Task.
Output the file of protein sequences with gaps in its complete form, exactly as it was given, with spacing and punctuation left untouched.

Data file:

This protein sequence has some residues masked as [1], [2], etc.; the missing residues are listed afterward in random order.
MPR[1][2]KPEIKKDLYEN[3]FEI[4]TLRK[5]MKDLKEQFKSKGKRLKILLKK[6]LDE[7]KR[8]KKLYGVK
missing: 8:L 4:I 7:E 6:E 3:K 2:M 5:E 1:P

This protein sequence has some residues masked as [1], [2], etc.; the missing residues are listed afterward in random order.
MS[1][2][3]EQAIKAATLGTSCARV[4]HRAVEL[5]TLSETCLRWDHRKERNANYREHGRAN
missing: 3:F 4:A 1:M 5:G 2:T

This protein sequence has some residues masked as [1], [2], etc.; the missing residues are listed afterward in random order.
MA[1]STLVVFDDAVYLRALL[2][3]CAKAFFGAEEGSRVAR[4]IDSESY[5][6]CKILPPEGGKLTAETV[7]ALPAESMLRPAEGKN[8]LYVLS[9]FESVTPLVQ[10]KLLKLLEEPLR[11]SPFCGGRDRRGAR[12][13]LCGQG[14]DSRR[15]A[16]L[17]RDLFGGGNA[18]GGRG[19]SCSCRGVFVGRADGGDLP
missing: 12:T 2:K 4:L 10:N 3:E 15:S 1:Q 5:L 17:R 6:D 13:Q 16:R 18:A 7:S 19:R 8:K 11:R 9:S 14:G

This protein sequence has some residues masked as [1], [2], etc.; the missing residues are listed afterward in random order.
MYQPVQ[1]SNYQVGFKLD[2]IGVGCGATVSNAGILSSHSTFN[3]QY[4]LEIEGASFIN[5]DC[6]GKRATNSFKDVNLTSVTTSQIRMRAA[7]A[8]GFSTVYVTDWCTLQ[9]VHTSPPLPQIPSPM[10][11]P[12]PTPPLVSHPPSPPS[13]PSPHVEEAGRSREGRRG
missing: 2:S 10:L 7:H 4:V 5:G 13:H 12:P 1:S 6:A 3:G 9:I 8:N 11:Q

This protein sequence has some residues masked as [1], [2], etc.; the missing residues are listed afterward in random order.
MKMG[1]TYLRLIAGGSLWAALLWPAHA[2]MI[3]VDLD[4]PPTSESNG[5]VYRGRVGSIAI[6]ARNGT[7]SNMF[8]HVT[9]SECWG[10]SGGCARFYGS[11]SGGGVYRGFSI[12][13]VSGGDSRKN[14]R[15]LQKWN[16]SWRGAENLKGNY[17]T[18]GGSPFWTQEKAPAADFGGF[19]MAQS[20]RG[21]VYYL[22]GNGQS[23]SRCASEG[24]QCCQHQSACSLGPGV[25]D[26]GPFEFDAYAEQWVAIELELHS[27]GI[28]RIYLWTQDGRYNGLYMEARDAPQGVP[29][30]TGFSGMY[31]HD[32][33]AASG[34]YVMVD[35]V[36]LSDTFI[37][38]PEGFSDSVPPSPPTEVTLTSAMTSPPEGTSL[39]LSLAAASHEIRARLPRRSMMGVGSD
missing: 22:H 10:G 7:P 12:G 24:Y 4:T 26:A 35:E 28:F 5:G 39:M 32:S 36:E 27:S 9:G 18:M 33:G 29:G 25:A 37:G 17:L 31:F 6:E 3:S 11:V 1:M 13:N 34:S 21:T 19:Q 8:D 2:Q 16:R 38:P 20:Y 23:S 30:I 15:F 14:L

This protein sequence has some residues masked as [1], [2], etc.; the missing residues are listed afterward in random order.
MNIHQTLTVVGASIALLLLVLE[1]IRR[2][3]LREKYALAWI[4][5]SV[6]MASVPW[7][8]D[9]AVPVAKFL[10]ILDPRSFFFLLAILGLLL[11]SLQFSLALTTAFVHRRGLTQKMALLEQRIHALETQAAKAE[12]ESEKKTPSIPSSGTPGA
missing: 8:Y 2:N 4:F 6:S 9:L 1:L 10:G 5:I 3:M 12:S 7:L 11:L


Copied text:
This protein sequence has some residues masked as [1], [2], etc.; the missing residues are listed afterward in random order.
MPR[1][2]KPEIKKDLYEN[3]FEI[4]TLRK[5]MKDLKEQFKSKGKRLKILLKK[6]LDE[7]KR[8]KKLYGVK
missing: 8:L 4:I 7:E 6:E 3:K 2:M 5:E 1:P

This protein sequence has some residues masked as [1], [2], etc.; the missing residues are listed afterward in random order.
MS[1][2][3]EQAIKAATLGTSCARV[4]HRAVEL[5]TLSETCLRWDHRKERNANYREHGRAN
missing: 3:F 4:A 1:M 5:G 2:T

This protein sequence has some residues masked as [1], [2], etc.; the missing residues are listed afterward in random order.
MA[1]STLVVFDDAVYLRALL[2][3]CAKAFFGAEEGSRVAR[4]IDSESY[5][6]CKILPPEGGKLTAETV[7]ALPAESMLRPAEGKN[8]LYVLS[9]FESVTPLVQ[10]KLLKLLEEPLR[11]SPFCGGRDRRGAR[12][13]LCGQG[14]DSRR[15]A[16]L[17]RDLFGGGNA[18]GGRG[19]SCSCRGVFVGRADGGDLP
missing: 12:T 2:K 4:L 10:N 3:E 15:S 1:Q 5:L 17:R 6:D 13:Q 16:R 18:A 7:S 19:R 8:K 11:R 9:S 14:G

This protein sequence has some residues masked as [1], [2], etc.; the missing residues are listed afterward in random order.
MYQPVQ[1]SNYQVGFKLD[2]IGVGCGATVSNAGILSSHSTFN[3]QY[4]LEIEGASFIN[5]DC[6]GKRATNSFKDVNLTSVTTSQIRMRAA[7]A[8]GFSTVYVTDWCTLQ[9]VHTSPPLPQIPSPM[10][11]P[12]PTPPLVSHPPSPPS[13]PSPHVEEAGRSREGRRG
missing: 2:S 10:L 7:H 4:V 5:G 13:H 12:P 1:S 6:A 3:G 9:I 8:N 11:Q

This protein sequence has some residues masked as [1], [2], etc.; the missing residues are listed afterward in random order.
MKMG[1]TYLRLIAGGSLWAALLWPAHA[2]MI[3]VDLD[4]PPTSESNG[5]VYRGRVGSIAI[6]ARNGT[7]SNMF[8]HVT[9]SECWG[10]SGGCARFYGS[11]SGGGVYRGFSI[12][13]VSGGDSRKN[14]R[15]LQKWN[16]SWRGAENLKGNY[17]T[18]GGSPFWTQEKAPAADFGGF[19]MAQS[20]RG[21]VYYL[22]GNGQS[23]SRCASEG[24]QCCQHQSACSLGPGV[25]D[26]GPFEFDAYAEQWVAIELELHS[27]GI[28]RIYLWTQDGRYNGLYMEARDAPQGVP[29][30]TGFSGMY[31]HD[32][33]AASG[34]YVMVD[35]V[36]LSDTFI[37][38]PEGFSDSVPPSPPTEVTLTSAMTSPPEGTSL[39]LSLAAASHEIRARLPRRSMMGVGSD
missing: 22:H 10:G 7:P 12:G 24:Y 4:T 26:A 35:E 28:F 5:G 39:M 32:S 36:E 27:S 9:G 18:M 33:G 29:G 25:A 37:G 17:L 31:F 6:E 3:S 11:V 1:M 13:N 34:S 21:T 19:Q 8:D 2:Q 16:R 38:P 20:Y 23:S 30:I 15:F 14:L

This protein sequence has some residues masked as [1], [2], etc.; the missing residues are listed afterward in random order.
MNIHQTLTVVGASIALLLLVLE[1]IRR[2][3]LREKYALAWI[4][5]SV[6]MASVPW[7][8]D[9]AVPVAKFL[10]ILDPRSFFFLLAILGLLL[11]SLQFSLALTTAFVHRRGLTQKMALLEQRIHALETQAAKAE[12]ESEKKTPSIPSSGTPGA
missing: 8:Y 2:N 4:F 6:S 9:L 1:L 10:G 5:I 3:M 12:S 7:L 11:L